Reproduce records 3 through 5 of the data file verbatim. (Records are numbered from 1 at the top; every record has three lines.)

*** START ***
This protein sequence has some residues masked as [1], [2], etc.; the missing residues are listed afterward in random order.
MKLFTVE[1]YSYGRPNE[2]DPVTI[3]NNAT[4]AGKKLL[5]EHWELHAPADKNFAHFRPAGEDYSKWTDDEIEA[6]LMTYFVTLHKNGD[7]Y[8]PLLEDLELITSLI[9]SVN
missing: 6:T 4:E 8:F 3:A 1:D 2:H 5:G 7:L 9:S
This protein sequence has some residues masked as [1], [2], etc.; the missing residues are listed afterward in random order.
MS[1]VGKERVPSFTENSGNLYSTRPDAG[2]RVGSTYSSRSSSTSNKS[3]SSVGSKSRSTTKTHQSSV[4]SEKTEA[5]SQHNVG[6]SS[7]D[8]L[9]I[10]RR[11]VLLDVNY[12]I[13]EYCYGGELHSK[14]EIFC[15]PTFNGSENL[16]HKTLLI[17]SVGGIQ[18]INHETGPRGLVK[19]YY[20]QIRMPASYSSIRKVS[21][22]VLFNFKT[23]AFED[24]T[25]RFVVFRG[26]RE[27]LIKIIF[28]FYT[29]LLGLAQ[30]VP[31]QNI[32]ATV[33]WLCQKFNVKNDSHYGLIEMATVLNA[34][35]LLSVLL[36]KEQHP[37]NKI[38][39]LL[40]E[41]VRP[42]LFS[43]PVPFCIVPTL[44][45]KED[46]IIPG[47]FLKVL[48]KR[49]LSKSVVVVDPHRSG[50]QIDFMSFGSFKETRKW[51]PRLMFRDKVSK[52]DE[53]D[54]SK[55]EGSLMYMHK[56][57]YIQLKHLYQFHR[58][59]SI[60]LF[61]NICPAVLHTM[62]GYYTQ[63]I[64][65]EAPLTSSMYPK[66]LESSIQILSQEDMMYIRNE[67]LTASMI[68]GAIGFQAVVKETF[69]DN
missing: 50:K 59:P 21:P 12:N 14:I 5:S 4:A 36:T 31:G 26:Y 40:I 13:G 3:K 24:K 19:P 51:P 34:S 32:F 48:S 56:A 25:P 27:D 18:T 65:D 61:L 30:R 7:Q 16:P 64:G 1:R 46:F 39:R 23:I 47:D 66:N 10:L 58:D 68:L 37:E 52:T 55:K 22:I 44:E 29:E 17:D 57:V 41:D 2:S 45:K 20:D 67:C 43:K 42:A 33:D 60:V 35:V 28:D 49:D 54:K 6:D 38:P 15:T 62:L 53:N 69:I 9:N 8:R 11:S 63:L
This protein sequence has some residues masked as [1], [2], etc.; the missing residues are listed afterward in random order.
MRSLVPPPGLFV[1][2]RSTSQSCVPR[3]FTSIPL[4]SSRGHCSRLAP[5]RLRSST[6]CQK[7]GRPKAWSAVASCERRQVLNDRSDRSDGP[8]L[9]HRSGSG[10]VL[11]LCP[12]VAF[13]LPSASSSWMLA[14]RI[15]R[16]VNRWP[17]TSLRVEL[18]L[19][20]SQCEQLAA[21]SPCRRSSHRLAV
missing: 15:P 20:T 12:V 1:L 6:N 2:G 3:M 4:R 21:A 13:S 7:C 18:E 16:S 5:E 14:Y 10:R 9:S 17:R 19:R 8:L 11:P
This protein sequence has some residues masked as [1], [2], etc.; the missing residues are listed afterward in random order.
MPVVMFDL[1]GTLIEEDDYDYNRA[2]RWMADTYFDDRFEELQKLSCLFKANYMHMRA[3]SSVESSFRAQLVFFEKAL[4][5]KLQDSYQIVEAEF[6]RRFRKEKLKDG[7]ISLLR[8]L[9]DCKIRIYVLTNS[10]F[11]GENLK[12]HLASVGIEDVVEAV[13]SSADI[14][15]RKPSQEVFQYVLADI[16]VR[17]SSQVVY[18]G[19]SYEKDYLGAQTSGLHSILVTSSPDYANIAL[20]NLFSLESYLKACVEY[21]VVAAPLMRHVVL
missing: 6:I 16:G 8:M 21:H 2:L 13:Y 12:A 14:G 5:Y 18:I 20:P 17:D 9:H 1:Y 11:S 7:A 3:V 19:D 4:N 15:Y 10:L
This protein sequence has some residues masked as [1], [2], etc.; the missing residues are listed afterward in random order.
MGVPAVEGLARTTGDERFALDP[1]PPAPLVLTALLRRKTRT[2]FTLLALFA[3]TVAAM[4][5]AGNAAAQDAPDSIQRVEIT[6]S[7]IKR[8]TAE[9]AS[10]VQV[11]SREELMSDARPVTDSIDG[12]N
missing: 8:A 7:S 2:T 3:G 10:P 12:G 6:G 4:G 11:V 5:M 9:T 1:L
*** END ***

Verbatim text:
This protein sequence has some residues masked as [1], [2], etc.; the missing residues are listed afterward in random order.
MRSLVPPPGLFV[1][2]RSTSQSCVPR[3]FTSIPL[4]SSRGHCSRLAP[5]RLRSST[6]CQK[7]GRPKAWSAVASCERRQVLNDRSDRSDGP[8]L[9]HRSGSG[10]VL[11]LCP[12]VAF[13]LPSASSSWMLA[14]RI[15]R[16]VNRWP[17]TSLRVEL[18]L[19][20]SQCEQLAA[21]SPCRRSSHRLAV
missing: 15:P 20:T 12:V 1:L 6:N 2:G 3:M 4:R 21:A 13:S 7:C 18:E 16:S 5:E 14:Y 10:R 9:S 17:R 19:R 8:L 11:P
This protein sequence has some residues masked as [1], [2], etc.; the missing residues are listed afterward in random order.
MPVVMFDL[1]GTLIEEDDYDYNRA[2]RWMADTYFDDRFEELQKLSCLFKANYMHMRA[3]SSVESSFRAQLVFFEKAL[4][5]KLQDSYQIVEAEF[6]RRFRKEKLKDG[7]ISLLR[8]L[9]DCKIRIYVLTNS[10]F[11]GENLK[12]HLASVGIEDVVEAV[13]SSADI[14][15]RKPSQEVFQYVLADI[16]VR[17]SSQVVY[18]G[19]SYEKDYLGAQTSGLHSILVTSSPDYANIAL[20]NLFSLESYLKACVEY[21]VVAAPLMRHVVL
missing: 6:I 16:G 8:M 21:H 2:L 13:Y 12:A 14:G 5:Y 18:I 20:P 17:D 9:H 1:Y 11:S 7:A 3:V 19:D 4:N 15:Y 10:L
This protein sequence has some residues masked as [1], [2], etc.; the missing residues are listed afterward in random order.
MGVPAVEGLARTTGDERFALDP[1]PPAPLVLTALLRRKTRT[2]FTLLALFA[3]TVAAM[4][5]AGNAAAQDAPDSIQRVEIT[6]S[7]IKR[8]TAE[9]AS[10]VQV[11]SREELMSDARPVTDSIDG[12]N
missing: 8:A 7:S 2:T 3:G 10:P 12:G 6:G 4:G 11:V 5:M 9:T 1:L